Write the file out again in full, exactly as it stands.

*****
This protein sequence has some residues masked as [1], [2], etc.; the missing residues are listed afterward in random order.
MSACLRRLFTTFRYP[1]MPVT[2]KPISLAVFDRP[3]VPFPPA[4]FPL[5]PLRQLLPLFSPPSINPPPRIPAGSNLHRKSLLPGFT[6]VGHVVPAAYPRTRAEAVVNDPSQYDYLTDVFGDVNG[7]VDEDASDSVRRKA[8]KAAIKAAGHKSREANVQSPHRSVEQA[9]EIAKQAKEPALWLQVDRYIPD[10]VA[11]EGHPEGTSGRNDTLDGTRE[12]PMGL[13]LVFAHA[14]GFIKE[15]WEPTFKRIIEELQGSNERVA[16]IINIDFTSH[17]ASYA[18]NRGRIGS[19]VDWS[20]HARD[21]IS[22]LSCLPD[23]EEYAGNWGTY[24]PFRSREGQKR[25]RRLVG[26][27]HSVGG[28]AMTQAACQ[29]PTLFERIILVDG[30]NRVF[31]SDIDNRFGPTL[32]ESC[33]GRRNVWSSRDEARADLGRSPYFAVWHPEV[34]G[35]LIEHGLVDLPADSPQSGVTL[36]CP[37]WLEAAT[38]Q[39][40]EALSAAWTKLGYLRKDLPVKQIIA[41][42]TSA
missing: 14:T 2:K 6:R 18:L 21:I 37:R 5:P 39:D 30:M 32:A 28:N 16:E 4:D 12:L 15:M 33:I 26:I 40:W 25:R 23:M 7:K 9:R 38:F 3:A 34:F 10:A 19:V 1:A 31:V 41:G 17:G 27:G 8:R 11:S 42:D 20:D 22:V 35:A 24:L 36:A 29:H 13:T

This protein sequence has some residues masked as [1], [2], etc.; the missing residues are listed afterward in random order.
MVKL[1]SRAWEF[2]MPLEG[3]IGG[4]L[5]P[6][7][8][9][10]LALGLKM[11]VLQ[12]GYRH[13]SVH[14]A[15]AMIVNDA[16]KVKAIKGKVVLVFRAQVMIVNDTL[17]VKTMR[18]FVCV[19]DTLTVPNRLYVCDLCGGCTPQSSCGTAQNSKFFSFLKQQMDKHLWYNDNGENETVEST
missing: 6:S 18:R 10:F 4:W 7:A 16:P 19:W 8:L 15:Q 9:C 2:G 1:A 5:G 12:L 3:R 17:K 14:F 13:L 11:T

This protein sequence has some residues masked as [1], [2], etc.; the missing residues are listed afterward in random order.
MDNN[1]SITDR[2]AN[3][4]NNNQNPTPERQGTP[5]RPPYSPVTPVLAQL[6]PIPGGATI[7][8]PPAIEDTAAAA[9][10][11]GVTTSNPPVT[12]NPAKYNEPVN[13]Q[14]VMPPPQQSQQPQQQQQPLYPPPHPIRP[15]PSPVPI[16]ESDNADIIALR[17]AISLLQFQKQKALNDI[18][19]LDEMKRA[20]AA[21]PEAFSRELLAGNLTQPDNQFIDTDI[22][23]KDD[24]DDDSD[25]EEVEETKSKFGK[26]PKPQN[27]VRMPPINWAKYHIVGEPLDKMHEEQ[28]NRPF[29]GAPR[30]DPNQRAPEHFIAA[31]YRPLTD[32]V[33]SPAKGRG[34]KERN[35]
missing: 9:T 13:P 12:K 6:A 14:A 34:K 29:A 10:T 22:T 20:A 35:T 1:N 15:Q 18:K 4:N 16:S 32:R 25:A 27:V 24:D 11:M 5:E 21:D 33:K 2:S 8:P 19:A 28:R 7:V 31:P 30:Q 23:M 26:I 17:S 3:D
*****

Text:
This protein sequence has some residues masked as [1], [2], etc.; the missing residues are listed afterward in random order.
MSACLRRLFTTFRYP[1]MPVT[2]KPISLAVFDRP[3]VPFPPA[4]FPL[5]PLRQLLPLFSPPSINPPPRIPAGSNLHRKSLLPGFT[6]VGHVVPAAYPRTRAEAVVNDPSQYDYLTDVFGDVNG[7]VDEDASDSVRRKA[8]KAAIKAAGHKSREANVQSPHRSVEQA[9]EIAKQAKEPALWLQVDRYIPD[10]VA[11]EGHPEGTSGRNDTLDGTRE[12]PMGL[13]LVFAHA[14]GFIKE[15]WEPTFKRIIEELQGSNERVA[16]IINIDFTSH[17]ASYA[18]NRGRIGS[19]VDWS[20]HARD[21]IS[22]LSCLPD[23]EEYAGNWGTY[24]PFRSREGQKR[25]RRLVG[26][27]HSVGG[28]AMTQAACQ[29]PTLFERIILVDG[30]NRVF[31]SDIDNRFGPTL[32]ESC[33]GRRNVWSSRDEARADLGRSPYFAVWHPEV[34]G[35]LIEHGLVDLPADSPQSGVTL[36]CP[37]WLEAAT[38]Q[39][40]EALSAAWTKLGYLRKDLPVKQIIA[41][42]TSA
missing: 14:T 2:K 6:R 18:L 21:I 37:R 5:P 39:D 30:M 32:A 28:N 16:E 4:D 12:L 15:M 33:I 26:I 40:W 25:R 23:M 7:K 9:R 38:F 3:A 34:F 10:A 19:V 1:A 31:V 41:G 17:G 27:G 8:R 11:S 42:D 20:D 22:V 35:A 24:L 36:A 29:H 13:T

This protein sequence has some residues masked as [1], [2], etc.; the missing residues are listed afterward in random order.
MVKL[1]SRAWEF[2]MPLEG[3]IGG[4]L[5]P[6][7][8][9][10]LALGLKM[11]VLQ[12]GYRH[13]SVH[14]A[15]AMIVNDA[16]KVKAIKGKVVLVFRAQVMIVNDTL[17]VKTMR[18]FVCV[19]DTLTVPNRLYVCDLCGGCTPQSSCGTAQNSKFFSFLKQQMDKHLWYNDNGENETVEST
missing: 6:S 18:R 10:F 4:W 7:A 16:P 19:W 8:L 15:Q 9:C 2:G 1:A 5:G 12:L 3:R 17:K 14:F 13:L 11:T

This protein sequence has some residues masked as [1], [2], etc.; the missing residues are listed afterward in random order.
MDNN[1]SITDR[2]AN[3][4]NNNQNPTPERQGTP[5]RPPYSPVTPVLAQL[6]PIPGGATI[7][8]PPAIEDTAAAA[9][10][11]GVTTSNPPVT[12]NPAKYNEPVN[13]Q[14]VMPPPQQSQQPQQQQQPLYPPPHPIRP[15]PSPVPI[16]ESDNADIIALR[17]AISLLQFQKQKALNDI[18][19]LDEMKRA[20]AA[21]PEAFSRELLAGNLTQPDNQFIDTDI[22][23]KDD[24]DDDSD[25]EEVEETKSKFGK[26]PKPQN[27]VRMPPINWAKYHIVGEPLDKMHEEQ[28]NRPF[29]GAPR[30]DPNQRAPEHFIAA[31]YRPLTD[32]V[33]SPAKGRG[34]KERN[35]
missing: 9:T 13:P 12:K 6:A 14:A 34:K 29:A 10:T 22:T 20:A 35:T 1:N 15:Q 18:K 4:N 16:S 32:R 25:A 27:V 24:D 11:M 5:E 21:D 33:K 2:S 8:P 19:A 28:R 7:V 31:P 30:Q 23:M 26:I 17:S 3:D